It's completely expected that in a world of great inequality that the outcome of a natural disaster will also be unequal. Disasters may well affect everybody, rich or poor, in some way, and they are never pleasant for anyone. We want to believe that a disaster is a moment when everyone pulls together, but it is not. It is a moment of pulling apart because the effect on each group is so different, and the way each group can cope is vastly different. ..."

... What is very likely to happen is that the true injustices of disasters will increase. As the gap between the wealthy elite and the 99 percent grows and grows, it will become easier and easier for the elite to control the outcomes of disasters amid the chaos. And that is no accident. ... it is because inequalities can be made greater still by the actions of those who have power. The disaster itself provides a cover, a sort of shield to hide behind, a distraction. Most people will believe that what is going on is natural, but the natural part of the drama of disaster is over fairly quickly.

Many natural scientists believe that burgeoning climate change will increase the frequency of extreme weather disasters, including intense droughts, prolonged rainfall, and strong storms. ... A smaller and smaller habitable planet will be asked to serve the needs of a much larger number of people. ... the elite will grab more and more habitable land for themselves, leaving the majority in the badlands. If there is anything certain about climate change, it is that it will send us further apart than we already are. Natural disasters teach us how it will be done.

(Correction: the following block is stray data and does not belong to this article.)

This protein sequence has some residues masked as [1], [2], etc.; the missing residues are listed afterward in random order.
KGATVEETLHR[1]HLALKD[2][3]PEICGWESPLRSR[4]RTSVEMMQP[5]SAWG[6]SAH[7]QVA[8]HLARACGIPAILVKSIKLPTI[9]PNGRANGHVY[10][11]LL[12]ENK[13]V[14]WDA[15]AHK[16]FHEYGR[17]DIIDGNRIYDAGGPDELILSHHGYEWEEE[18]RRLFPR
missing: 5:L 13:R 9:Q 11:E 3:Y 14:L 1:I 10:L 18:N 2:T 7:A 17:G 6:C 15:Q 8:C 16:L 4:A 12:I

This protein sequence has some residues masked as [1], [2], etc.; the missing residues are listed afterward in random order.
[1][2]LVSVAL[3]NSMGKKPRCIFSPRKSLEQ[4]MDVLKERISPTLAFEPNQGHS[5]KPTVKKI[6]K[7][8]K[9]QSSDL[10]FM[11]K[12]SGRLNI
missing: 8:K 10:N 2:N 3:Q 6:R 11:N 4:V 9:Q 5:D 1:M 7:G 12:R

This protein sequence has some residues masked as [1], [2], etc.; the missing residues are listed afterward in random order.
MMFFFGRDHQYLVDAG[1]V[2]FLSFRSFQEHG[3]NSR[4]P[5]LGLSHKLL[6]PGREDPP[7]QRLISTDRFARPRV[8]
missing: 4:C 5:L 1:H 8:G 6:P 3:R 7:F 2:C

If the poor, Black residents of New Orleans, especially those who were never able to make it back to the city, had known about Mutter's theoretical construct, might they have been more able to fight back against displacement? They certainly already had known for generations that elites considered them throwaway people. But wider understanding of how "natural" disasters always are seized upon by the wealthy to enhance their existing advantages might at least have helped them pick their fights in the traumatized aftermath.

This is not a fun read, nor is it particularly cogently written. I picked up a few historical tidbits I may pursue one day, for example that the 1906 San Francisco quake was followed by vigilante murders of poor residents, just as happened in post-Katrina New Orleans. But I'm glad to have a stronger familiarity with the ugly pattern. After all, I live in earthquake and tsunami country; this typology could be all too personally relevant.

2 comments:

Hattie said...

We visited Christchurch, New Zealand, on our recent trip, and I'll be posting my journal entry and photos about the place. The damage and fatalities there from the 2011 earthquake were grim and mostly due to ignorance and lack of foresight in the way the downtown was planned and built. Restoration is costing billions.

janinsanfran said...

Hattie: Look forward to your pics. Mutter says that usually scientists can point out where the worst damage will be in advance, but there are so many reasons why we ignore them ... One exception was that nobody had much idea that a huge quake could occur in Haiti.